My six spring and summer bags were purchased over several years. The oldest is a cream Michael Kors cross-body bag, bought pre-2000. And the newest is my beloved Eric Javits straw tote purchased last summer. I also have a gold tote from 2012. Two lady-like, structured bags that I love, a black and white Kate Spade from 2014, and a pink Cole Haan from 2004. And a red, cross-body bag from 2018.
I own three fairly new fall and winter bags. All are in heavy rotation. My burgundy Marc Jacobs from 2015 and grey All Saints tote from 2016 were both bought at the Nordstrom Anniversary Sale. I bought my small, black Mackage cross-body bag in 2016 as well.
My three vintage bags are given cupboard space for purely sentimental reasons. The black clutch because it is a family heirloom. Okay… maybe not an “heirloom,” but a cherished possession passed down to me by my grandmother Sullivan. The brown, faux-croc bag with the faux-Bakelite handle I picked up for $20.00 at the Ottawa Vintage Clothing Show a few years ago. I like to pretend that it’s not “faux,” but it probably is. And I don’t care; I love it.
And then there’s a little green suitcase-y bag, below, that I found in a vintage shop back in the early nineties. I think it’s part of an old luggage set. And is probably a vanity case. It has a silky, cloth interior with ruffled elasticated cloth bands to hold bottles and brushes, and even a tiny brass key. But it makes a lovely little structured bag, don’t you think?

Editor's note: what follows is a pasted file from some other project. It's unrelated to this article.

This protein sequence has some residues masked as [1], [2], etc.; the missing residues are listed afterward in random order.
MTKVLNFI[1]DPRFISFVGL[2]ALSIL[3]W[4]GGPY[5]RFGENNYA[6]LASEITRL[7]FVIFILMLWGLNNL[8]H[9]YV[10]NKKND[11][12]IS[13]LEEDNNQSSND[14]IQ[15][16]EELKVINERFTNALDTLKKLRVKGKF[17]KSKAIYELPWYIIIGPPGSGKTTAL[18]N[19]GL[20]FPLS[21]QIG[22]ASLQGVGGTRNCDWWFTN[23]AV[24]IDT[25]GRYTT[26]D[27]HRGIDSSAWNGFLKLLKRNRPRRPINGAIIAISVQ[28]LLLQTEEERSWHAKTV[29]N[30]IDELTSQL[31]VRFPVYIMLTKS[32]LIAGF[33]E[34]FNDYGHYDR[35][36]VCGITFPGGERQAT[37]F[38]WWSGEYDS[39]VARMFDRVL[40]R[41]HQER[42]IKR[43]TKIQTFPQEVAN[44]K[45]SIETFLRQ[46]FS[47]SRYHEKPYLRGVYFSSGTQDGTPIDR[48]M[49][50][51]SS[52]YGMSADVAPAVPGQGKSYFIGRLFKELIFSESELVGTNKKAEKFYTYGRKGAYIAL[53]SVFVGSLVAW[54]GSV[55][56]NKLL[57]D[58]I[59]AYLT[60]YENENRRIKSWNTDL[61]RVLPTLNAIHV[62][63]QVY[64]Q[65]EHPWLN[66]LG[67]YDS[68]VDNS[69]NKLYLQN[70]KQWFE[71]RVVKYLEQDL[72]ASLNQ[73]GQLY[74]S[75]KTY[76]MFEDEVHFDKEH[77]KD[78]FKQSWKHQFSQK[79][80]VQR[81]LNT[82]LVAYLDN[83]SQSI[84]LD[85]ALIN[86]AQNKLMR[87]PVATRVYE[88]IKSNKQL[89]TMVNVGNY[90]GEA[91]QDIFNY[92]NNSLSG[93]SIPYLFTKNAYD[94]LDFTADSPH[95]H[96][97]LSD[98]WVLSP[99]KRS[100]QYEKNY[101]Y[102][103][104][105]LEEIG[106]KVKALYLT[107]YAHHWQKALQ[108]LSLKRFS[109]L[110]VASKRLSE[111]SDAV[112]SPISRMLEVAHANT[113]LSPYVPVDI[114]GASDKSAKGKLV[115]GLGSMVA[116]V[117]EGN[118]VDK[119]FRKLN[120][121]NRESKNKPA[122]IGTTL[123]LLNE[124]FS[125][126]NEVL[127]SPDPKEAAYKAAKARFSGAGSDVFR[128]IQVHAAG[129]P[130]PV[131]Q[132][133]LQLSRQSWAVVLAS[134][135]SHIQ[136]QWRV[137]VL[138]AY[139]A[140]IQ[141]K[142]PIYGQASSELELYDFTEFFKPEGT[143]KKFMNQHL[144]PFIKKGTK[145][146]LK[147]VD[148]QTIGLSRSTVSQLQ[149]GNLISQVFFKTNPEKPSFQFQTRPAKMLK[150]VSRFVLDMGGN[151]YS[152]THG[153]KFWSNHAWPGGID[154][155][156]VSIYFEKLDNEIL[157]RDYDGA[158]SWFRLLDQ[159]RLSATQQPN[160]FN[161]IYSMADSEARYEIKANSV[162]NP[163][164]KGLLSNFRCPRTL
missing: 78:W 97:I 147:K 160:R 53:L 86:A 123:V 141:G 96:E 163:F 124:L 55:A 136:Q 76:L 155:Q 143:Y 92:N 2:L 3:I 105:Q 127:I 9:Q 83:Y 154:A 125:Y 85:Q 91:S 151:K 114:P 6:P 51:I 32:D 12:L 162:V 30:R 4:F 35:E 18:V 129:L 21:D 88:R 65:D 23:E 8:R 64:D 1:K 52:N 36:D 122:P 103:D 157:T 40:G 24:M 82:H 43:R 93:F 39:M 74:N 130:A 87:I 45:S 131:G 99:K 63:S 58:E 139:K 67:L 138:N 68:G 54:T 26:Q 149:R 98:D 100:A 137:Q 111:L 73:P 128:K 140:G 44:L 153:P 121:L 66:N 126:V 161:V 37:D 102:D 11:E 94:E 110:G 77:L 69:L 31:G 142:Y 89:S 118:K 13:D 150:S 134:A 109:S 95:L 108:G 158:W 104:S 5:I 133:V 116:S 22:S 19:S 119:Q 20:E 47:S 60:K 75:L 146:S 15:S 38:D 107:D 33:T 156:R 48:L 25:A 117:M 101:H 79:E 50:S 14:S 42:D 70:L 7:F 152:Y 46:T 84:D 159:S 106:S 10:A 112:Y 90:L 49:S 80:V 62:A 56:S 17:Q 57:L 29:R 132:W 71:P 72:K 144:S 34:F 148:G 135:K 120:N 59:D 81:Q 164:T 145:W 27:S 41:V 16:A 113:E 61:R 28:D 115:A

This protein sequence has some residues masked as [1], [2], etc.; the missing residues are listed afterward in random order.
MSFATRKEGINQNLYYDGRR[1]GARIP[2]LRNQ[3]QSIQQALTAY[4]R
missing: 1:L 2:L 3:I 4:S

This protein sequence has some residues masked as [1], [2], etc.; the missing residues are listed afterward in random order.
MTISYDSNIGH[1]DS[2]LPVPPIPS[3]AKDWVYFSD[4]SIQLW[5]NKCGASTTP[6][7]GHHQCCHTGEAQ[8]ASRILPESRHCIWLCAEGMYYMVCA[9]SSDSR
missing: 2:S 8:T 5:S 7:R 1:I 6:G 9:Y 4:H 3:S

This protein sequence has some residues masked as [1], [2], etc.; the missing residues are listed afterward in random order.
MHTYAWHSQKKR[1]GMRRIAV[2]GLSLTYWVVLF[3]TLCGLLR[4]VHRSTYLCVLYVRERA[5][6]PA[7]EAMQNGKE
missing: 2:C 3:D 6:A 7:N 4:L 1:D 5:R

I carried this little green bag as my purse for one week back in the early nineties. I remember the bemused expressions of my colleagues when I brought it to work. “Is that an old vanity case?” someone asked. Sigh.
Still, I think it’s sweet, and I love the colour. And the idea of owning something from another age. With this in hand, I might be boarding a train, a uniformed porter following behind with several other matching cases in a towering pile on a wooden handcart, steam rising around us. In fact, in the snow today, and in my long, long coat, I felt a bit like a character from Doctor Zhivago.
But let’s get back to the idea of accessory excess. Or not. For years and years when I worked, I was a true minimalist when it came to bags.